Could FSI be a Solution to the Urban [Affordable] Housing Problem?

Aparna Dua
Asha Impact: Profit, Purpose and Policy
4 min readMar 28, 2018


By Aparna Dua, Senior Manager and Venkatraghavan TT, Associate Asha Impact

The problem of urban housing shortage is a complex one. With limited availability of land and owing to rapid urbanization there is an increased pressure on a city’s resources and especially on the availability of affordable homes. Cities are expected to house nearly 40% of India’s population by 2030 and account for nearly 70% of India’s GDP by 2030[1]. Urban India has managed to attract investments on the back of robust growth, but has failed to offer a basic standard of living to its citizens. With this rapid pace of urbanization, cities are growing, many a times in an unplanned manner. Housing, and in particular ‘affordable’ housing is getting pushed to city peripheries or pockets that still lack basic amenities, trunk and social infrastructure. It is against this backdrop that the ongoing debate of whether FSI should be increased in cities becomes relevant.

FSI, also known as Floor Area Ratio (FAR), is the extent of buildable area allowed on any given plot. For instance, if a building project is given an FSI of 2, it means that on a 10,000 square metres plot, the construction can be up to 20,000 square metres, thus allowing it to go vertical. Similarly, on the same 10,000 square metres plot, if the builder decides to construct on only 5,000 square metres, the building can have four storeys (20,000 square metres) and thus open up the rest of the space for green areas and other social infrastructure. The height of a building has implications on construction costs and hence the price of the housing units, making spatial planning for a project a careful balancing act for the builder.

Earlier this year, the MHUA formed a committee to analyze upward revision of FSI, which could lead to an increase in the number of high-rises in Indian cities, where building bye-laws have until now imposed height restrictions. Proponents of an upward revision of FSI believe that India’s current ‘Malthusian’ urban policy has been reluctant to consider an increase in population as a sign of success and instead view it as a failure. A common argument to illustrate the rationale for increasing FSI is to take the example of Shanghai. In 1984, Shanghai had only 3.65 square meters of space per person. But by making liberal use of FSI, despite a large increase in population since 1984, the city had increased the available space to 34 square meters per person by 2010[2]. In contrast, in 2009, Mumbai on average had just 4.5 square meters of space per person. Further, given the scarcity of land in a city like Mumbai, restrictive FSI can result in limiting the supply of homes, thus inflating the price of homes and making them unaffordable. A progressive increase in FSI can serve two purposes:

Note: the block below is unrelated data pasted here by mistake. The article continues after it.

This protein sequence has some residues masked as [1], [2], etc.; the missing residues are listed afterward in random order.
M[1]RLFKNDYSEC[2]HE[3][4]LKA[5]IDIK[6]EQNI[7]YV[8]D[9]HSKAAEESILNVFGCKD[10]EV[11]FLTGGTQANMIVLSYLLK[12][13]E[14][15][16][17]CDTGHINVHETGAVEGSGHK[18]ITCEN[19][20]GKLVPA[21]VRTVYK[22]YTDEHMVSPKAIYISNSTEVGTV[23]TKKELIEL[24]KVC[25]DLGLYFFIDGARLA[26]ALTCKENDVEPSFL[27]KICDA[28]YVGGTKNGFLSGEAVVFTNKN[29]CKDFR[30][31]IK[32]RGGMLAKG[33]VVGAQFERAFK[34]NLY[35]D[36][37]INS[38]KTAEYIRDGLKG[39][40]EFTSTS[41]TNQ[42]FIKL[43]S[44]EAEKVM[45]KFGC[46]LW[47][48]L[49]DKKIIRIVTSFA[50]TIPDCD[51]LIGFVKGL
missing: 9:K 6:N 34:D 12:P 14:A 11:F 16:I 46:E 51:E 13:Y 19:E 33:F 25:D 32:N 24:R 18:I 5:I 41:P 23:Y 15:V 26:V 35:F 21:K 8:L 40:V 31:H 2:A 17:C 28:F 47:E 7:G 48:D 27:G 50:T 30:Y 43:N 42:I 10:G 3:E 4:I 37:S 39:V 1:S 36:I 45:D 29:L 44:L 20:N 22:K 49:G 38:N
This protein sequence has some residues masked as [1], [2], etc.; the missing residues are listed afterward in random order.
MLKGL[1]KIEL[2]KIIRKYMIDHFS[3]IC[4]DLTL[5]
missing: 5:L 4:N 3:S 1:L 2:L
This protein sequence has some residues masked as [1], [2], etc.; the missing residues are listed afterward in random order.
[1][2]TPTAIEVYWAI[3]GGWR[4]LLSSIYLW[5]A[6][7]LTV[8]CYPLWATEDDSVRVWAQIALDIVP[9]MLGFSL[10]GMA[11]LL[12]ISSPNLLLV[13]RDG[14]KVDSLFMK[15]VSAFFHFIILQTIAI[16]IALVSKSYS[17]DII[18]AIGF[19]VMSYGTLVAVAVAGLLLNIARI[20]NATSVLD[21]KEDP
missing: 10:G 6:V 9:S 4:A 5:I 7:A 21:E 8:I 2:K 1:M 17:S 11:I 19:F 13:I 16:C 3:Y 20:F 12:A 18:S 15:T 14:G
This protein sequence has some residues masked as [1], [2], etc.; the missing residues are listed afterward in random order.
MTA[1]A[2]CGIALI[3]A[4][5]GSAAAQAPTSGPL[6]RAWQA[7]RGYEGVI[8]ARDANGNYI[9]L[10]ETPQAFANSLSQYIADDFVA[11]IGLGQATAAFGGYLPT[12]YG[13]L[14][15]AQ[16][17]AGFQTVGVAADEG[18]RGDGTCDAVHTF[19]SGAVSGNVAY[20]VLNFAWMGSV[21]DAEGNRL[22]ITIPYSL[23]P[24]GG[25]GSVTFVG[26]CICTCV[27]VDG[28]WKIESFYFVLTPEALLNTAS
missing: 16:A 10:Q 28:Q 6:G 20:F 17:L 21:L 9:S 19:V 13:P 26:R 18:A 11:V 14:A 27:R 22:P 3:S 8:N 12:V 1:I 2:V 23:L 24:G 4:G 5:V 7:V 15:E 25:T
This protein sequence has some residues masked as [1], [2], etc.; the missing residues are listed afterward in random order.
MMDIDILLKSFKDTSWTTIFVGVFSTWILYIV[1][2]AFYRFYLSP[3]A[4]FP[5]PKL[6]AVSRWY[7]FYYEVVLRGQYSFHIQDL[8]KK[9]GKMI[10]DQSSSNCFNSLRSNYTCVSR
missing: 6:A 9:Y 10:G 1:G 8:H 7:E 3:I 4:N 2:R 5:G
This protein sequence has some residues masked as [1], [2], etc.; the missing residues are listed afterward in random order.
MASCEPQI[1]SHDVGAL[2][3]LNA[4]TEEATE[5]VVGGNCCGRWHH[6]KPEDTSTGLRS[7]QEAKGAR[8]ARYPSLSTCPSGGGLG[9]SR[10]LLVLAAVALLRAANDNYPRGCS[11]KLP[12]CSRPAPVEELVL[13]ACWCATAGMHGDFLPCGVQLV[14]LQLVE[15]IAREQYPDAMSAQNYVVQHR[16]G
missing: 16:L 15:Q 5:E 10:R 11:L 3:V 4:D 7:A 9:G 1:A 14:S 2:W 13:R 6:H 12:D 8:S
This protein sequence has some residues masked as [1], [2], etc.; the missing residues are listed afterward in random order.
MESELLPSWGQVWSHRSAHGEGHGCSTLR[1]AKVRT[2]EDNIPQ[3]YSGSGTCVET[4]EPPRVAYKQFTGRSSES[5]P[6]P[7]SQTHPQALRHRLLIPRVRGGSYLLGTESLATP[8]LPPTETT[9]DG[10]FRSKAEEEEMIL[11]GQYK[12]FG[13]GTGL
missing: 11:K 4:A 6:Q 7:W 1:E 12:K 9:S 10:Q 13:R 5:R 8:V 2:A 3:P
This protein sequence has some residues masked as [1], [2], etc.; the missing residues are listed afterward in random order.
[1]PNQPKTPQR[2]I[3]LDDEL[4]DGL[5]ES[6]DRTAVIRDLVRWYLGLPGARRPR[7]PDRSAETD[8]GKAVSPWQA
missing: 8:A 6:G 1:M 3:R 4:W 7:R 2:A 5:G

1. Increase in consumable floor space of households as incomes increase, resulting in lower densities in cities and
  2. It decreases a city’s sprawl thereby reducing the transport costs and carbon footprint per household.

These facts while true, only paint half the picture. Opponents argue that an increase in FSI will only increase the density in an already crowded Mumbai. Indian cities are already denser in comparison to other larger cities and going vertical may constrain the already strained infrastructure such as roads, parks, hospitals and schools. What is not (often enough) discussed is indoor crowding or number of persons/ built-up area. Table 1 indicates an example of overcrowding by comparing the example of Mumbai and NY — two cities with vastly different FSIs but similar densities. However, as plot sizes vary, it implies a person in NY enjoys 11 times the space a Mumbaikar does.

Similarly, other factors that need to be considered are the crowding of streets, schools, parks, hospitals and other amenities. This can be estimated by looking at the indoor crowding, FSI and ratio of buildable plot area to the street area (area for circulation of pedestrians and vehicles).

Table 1: A comparison of Mumbai and NY w.r.t. FSI, density and consumable space per person[3].

Thus, a blanket increase in FSI is simplistic in its approach. FSI is not our panacea but could help in opening up more livable space in cities if a more thoughtful and informed approach is adopted.

  1. FSI revisions should be considered on a location-by-location basis. Higher FSI for commercial areas and certain zones as is the case in many large global cities could be adopted. 2
  2. To counter the increase in density, an increase in FSI must be accompanied by minimum dwelling size restrictions.
  3. Increases in FSI must be accompanied with adequate investment in social infrastructure for a locality/ zone to avoid ‘crowding’ of amenities.

Someday, maybe the skyline of Mumbai and many other Indian cities will also be the muse of a skyscraper photographer!

[1] McKinsey Global Institute: India’s urban awakening: Building Inclusive cities , sustaining economic growth

[2] Alain Bertaud: Mumbai FAR/ FSI conundrum

[3] Housing, FSI, Crowding and densities: Handbook Vol. I